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Math Help - Inverse element proving

  1. #1
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    Inverse element proving

    Hello there,

    Given a, b, c elements of the set G, and G being a group relating to the * operator.
    (a * b) is the inverse element of itself.

    How can I prove that (b * a) is inverse to itself as well?

    Tried a lot of methods but all of them seem very far fetched (with all ending at (a * b) = (b * a)).

    Any help would be much appreciated.
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  2. #2
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    Re: Inverse element proving

    Quote Originally Posted by BscStud View Post
    Given a, b, c elements of the set G, and G being a group relating to the * operator.
    (a * b) is the inverse element of itself.

    How can I prove that (b * a) is inverse to itself as well?
    If you were given only a and b, then there is a way to prove this, but since you are given c as well, I am not sure.

    Given: abab = e where e is the unit.
    b(abab) = b
    b(abab)b^(-1) = bb^(-1)
    (baba)(bb^(-1)) = e
    baba = e

    P.S. Questions about groups should be posted to the University Algebra forum.
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  3. #3
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    Re: Inverse element proving

    Quote Originally Posted by emakarov View Post
    If you were given only a and b, then there is a way to prove this, but since you are given c as well, I am not sure.

    Given: abab = e where e is the unit.
    b(abab) = b
    b(abab)b^(-1) = bb^(-1)
    (baba)(bb^(-1)) = e
    baba = e

    P.S. Questions about groups should be posted to the University Algebra forum.
    Thanks for your response, I will make sure to post it next time in the correct forum. Wasn't aware.

    As for your response - I'm not sure how you reached the (baba)(bb^(-1)) = e ?
    As if you say (baba)(bb^(-1)) = e, you need to have somehow to prove baba = e in the first place since bb^(1) is the unit, or am I missing something?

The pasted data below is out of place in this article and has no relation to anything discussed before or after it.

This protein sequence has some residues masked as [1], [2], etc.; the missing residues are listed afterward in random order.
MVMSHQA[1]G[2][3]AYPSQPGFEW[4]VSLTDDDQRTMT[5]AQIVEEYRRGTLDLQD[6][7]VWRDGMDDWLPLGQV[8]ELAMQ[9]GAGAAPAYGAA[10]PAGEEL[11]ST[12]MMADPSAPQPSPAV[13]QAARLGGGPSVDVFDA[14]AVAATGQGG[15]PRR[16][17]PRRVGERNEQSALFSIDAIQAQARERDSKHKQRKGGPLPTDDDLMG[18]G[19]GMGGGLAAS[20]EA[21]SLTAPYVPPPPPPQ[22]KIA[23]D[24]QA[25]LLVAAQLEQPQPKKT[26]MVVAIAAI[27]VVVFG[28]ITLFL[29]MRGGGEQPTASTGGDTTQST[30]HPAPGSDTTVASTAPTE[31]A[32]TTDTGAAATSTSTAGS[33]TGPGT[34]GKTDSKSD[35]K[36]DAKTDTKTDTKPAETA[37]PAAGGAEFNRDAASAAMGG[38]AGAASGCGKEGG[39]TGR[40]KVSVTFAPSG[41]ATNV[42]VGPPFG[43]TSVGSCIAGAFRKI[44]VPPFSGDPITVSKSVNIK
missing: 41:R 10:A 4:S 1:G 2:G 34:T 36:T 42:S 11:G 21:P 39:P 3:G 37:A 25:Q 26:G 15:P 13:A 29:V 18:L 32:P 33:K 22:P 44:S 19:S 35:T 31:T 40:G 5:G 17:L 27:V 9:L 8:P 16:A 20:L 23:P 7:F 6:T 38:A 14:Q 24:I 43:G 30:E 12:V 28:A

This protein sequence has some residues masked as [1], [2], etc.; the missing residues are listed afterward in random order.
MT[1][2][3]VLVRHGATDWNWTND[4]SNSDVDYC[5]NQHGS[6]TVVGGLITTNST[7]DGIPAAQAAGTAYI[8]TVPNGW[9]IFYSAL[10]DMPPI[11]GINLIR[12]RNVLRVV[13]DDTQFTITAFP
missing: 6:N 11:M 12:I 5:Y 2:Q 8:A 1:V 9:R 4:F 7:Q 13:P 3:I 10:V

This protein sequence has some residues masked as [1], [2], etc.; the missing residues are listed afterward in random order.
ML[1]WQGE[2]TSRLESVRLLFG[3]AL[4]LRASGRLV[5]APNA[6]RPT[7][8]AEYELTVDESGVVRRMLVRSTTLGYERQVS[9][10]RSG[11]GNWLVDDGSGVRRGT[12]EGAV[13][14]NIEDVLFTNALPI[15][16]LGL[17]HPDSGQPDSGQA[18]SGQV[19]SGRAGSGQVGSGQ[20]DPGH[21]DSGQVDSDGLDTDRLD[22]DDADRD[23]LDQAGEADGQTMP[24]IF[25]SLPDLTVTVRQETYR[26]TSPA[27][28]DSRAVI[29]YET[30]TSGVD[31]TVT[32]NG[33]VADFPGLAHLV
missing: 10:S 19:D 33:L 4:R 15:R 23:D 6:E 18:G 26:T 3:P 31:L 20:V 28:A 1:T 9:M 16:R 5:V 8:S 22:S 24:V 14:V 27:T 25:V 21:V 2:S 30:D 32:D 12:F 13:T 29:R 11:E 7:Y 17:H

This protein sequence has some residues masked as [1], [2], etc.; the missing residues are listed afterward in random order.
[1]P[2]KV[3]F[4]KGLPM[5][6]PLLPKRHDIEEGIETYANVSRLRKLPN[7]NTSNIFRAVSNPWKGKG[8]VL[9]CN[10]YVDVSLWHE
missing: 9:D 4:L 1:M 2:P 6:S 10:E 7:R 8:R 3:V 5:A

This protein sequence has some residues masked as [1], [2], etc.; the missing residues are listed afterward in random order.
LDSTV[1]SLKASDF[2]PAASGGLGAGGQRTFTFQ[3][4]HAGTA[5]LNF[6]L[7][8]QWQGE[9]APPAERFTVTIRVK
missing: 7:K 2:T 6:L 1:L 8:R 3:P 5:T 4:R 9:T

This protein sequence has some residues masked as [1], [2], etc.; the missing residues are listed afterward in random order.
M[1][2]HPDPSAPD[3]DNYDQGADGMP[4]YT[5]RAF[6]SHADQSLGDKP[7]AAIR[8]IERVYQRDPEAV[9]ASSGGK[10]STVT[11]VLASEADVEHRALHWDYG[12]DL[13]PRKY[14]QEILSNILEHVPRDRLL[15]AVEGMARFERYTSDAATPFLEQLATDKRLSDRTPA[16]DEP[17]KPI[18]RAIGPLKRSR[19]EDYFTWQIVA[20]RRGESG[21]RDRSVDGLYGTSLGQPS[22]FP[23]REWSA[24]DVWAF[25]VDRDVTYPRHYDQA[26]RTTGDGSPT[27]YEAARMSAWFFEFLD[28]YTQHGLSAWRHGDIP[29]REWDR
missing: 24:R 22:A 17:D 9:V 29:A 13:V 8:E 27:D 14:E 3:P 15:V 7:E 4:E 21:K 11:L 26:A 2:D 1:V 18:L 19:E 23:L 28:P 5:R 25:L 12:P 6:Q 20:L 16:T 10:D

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  4. #4
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    Re: Inverse element proving

    Quote Originally Posted by BscStud View Post
    I'm not sure how you reached the (baba)(bb^(-1)) = e ?
    This particular line I am getting from the previous line "b(abab)b^(-1) = bb^(-1)" by replacing bb^(-1) with e in the right-hand side and by using associativity to rewrite b(abab)b^(-1) as (baba)(bb^(-1)) in the left-hand side.
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  5. #5
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    Re: Inverse element proving

    Quote Originally Posted by emakarov View Post
    This particular line I am getting from the previous line "b(abab)b^(-1) = bb^(-1)" by replacing bb^(-1) with e in the right-hand side and by using associativity to rewrite b(abab)b^(-1) as (baba)(bb^(-1)) in the left-hand side.
    Got it, but isn't making (ab)(ab) to (ba)(ba) relying on the group being commutative (it hasn't been given to be commutative)?

    Thanks again.
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  6. #6
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    Re: Inverse element proving

    Quote Originally Posted by BscStud View Post
    As for your response - I'm not sure how you reached the (baba)(bb^(-1)) = e ?
    As if you say (baba)(bb^(-1)) = e, you need to have somehow to prove baba = e in the first place since bb^(1) is the unit, or am I missing something?
    Here is a different way:

     \begin{align*}  (ab)(ab) &= e \\ ba&=a^{-1} b^{-1}\\&= (ba)^{-1}\end{align*}
    Thanks from BscStud
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  7. #7
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    Re: Inverse element proving

    Quote Originally Posted by BscStud View Post
    Got it, but isn't making (ab)(ab) to (ba)(ba) relying on the group being commutative (it hasn't been given to be commutative)?
    I am not replacing (ab)(ab) by (ba)(ba); I am replacing b(abab)b^(-1) by (baba)(bb^(-1)). Note that the order of group elements is not changed: it's bababb^(-1) in both cases. Therefore, commutativity is not used, only associativity.
    Thanks from BscStud
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  8. #8
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    Re: Inverse element proving

    Think I got it, thanks Plato and emakarov!
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